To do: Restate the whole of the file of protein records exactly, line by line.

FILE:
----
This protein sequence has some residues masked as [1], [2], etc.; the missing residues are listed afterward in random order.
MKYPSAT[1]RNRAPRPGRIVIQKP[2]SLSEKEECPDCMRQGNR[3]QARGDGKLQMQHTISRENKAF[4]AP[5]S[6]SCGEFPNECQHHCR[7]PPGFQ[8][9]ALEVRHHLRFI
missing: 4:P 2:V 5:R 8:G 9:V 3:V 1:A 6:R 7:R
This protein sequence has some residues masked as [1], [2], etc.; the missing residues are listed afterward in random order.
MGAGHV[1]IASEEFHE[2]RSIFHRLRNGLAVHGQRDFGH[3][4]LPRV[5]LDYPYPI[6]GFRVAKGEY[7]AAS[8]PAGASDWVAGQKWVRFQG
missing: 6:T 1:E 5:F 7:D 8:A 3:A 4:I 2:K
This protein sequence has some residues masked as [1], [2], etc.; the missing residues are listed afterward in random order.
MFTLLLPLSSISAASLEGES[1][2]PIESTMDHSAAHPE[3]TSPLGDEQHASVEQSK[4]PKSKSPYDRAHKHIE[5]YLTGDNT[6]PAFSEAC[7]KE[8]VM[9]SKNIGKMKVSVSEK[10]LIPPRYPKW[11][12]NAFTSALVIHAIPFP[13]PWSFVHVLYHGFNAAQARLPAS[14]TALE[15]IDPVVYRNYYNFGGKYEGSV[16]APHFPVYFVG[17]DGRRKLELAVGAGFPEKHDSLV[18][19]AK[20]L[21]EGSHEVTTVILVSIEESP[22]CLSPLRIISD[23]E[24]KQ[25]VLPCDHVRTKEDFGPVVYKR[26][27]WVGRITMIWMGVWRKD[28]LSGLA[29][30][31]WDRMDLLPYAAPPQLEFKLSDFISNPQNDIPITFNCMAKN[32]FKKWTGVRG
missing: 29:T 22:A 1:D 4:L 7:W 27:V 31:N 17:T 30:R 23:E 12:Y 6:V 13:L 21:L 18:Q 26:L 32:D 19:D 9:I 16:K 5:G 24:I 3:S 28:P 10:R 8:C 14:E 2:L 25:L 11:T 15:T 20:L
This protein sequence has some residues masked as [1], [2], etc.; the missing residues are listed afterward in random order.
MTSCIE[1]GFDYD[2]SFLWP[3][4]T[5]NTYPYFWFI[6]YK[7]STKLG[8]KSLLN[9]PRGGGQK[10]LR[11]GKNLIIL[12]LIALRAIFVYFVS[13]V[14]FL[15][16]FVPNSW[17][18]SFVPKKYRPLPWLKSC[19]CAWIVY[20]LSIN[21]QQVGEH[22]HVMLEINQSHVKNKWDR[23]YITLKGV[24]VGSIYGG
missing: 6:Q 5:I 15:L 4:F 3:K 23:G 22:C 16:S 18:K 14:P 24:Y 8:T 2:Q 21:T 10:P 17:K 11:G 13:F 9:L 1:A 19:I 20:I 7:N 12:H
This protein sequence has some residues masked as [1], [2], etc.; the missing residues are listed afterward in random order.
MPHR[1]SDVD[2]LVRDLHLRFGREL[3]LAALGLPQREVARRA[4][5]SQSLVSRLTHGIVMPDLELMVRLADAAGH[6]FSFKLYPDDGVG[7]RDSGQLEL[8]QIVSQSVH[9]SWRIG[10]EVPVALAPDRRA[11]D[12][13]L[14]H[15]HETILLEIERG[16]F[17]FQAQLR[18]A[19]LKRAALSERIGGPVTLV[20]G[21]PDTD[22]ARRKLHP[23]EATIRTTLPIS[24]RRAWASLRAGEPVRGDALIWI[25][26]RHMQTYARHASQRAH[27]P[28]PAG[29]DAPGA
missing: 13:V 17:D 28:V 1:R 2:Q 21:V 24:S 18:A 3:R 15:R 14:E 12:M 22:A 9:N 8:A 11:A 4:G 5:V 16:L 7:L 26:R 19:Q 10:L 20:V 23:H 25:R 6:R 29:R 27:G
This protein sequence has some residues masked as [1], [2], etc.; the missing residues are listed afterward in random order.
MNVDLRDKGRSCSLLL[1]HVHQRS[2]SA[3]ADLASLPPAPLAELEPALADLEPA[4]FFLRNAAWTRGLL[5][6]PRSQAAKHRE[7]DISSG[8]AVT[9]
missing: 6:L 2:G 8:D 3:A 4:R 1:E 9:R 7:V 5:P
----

This protein sequence has some residues masked as [1], [2], etc.; the missing residues are listed afterward in random order.
MKYPSAT[1]RNRAPRPGRIVIQKP[2]SLSEKEECPDCMRQGNR[3]QARGDGKLQMQHTISRENKAF[4]AP[5]S[6]SCGEFPNECQHHCR[7]PPGFQ[8][9]ALEVRHHLRFI
missing: 4:P 2:V 5:R 8:G 9:V 3:V 1:A 6:R 7:R
This protein sequence has some residues masked as [1], [2], etc.; the missing residues are listed afterward in random order.
MGAGHV[1]IASEEFHE[2]RSIFHRLRNGLAVHGQRDFGH[3][4]LPRV[5]LDYPYPI[6]GFRVAKGEY[7]AAS[8]PAGASDWVAGQKWVRFQG
missing: 6:T 1:E 5:F 7:D 8:A 3:A 4:I 2:K
This protein sequence has some residues masked as [1], [2], etc.; the missing residues are listed afterward in random order.
MFTLLLPLSSISAASLEGES[1][2]PIESTMDHSAAHPE[3]TSPLGDEQHASVEQSK[4]PKSKSPYDRAHKHIE[5]YLTGDNT[6]PAFSEAC[7]KE[8]VM[9]SKNIGKMKVSVSEK[10]LIPPRYPKW[11][12]NAFTSALVIHAIPFP[13]PWSFVHVLYHGFNAAQARLPAS[14]TALE[15]IDPVVYRNYYNFGGKYEGSV[16]APHFPVYFVG[17]DGRRKLELAVGAGFPEKHDSLV[18][19]AK[20]L[21]EGSHEVTTVILVSIEESP[22]CLSPLRIISD[23]E[24]KQ[25]VLPCDHVRTKEDFGPVVYKR[26][27]WVGRITMIWMGVWRKD[28]LSGLA[29][30][31]WDRMDLLPYAAPPQLEFKLSDFISNPQNDIPITFNCMAKN[32]FKKWTGVRG
missing: 29:T 22:A 1:D 4:L 7:W 27:V 31:N 17:T 30:R 23:E 12:Y 6:V 13:L 21:L 18:Q 26:L 32:D 19:D 9:I 16:K 5:G 24:I 3:S 28:P 10:R 8:C 14:E 2:L 25:L 11:T 15:T 20:L
This protein sequence has some residues masked as [1], [2], etc.; the missing residues are listed afterward in random order.
MTSCIE[1]GFDYD[2]SFLWP[3][4]T[5]NTYPYFWFI[6]YK[7]STKLG[8]KSLLN[9]PRGGGQK[10]LR[11]GKNLIIL[12]LIALRAIFVYFVS[13]V[14]FL[15][16]FVPNSW[17][18]SFVPKKYRPLPWLKSC[19]CAWIVY[20]LSIN[21]QQVGEH[22]HVMLEINQSHVKNKWDR[23]YITLKGV[24]VGSIYGG
missing: 6:Q 5:I 15:L 4:F 3:K 23:G 22:C 16:S 18:K 14:P 24:Y 8:T 2:Q 21:T 10:P 17:K 11:G 13:F 9:L 1:A 19:I 20:I 7:N 12:H
This protein sequence has some residues masked as [1], [2], etc.; the missing residues are listed afterward in random order.
MPHR[1]SDVD[2]LVRDLHLRFGREL[3]LAALGLPQREVARRA[4][5]SQSLVSRLTHGIVMPDLELMVRLADAAGH[6]FSFKLYPDDGVG[7]RDSGQLEL[8]QIVSQSVH[9]SWRIG[10]EVPVALAPDRRA[11]D[12][13]L[14]H[15]HETILLEIERG[16]F[17]FQAQLR[18]A[19]LKRAALSERIGGPVTLV[20]G[21]PDTD[22]ARRKLHP[23]EATIRTTLPIS[24]RRAWASLRAGEPVRGDALIWI[25][26]RHMQTYARHASQRAH[27]P[28]PAG[29]DAPGA
missing: 13:V 17:D 28:V 1:R 2:Q 21:V 24:S 18:A 3:R 15:R 14:E 12:M 22:A 9:N 8:A 11:A 4:G 5:V 16:L 7:L 26:R 19:Q 10:L 20:V 23:H 25:R 6:R 29:R 27:G
This protein sequence has some residues masked as [1], [2], etc.; the missing residues are listed afterward in random order.
MNVDLRDKGRSCSLLL[1]HVHQRS[2]SA[3]ADLASLPPAPLAELEPALADLEPA[4]FFLRNAAWTRGLL[5][6]PRSQAAKHRE[7]DISSG[8]AVT[9]
missing: 6:L 2:G 8:D 3:A 4:R 1:E 9:R 7:V 5:P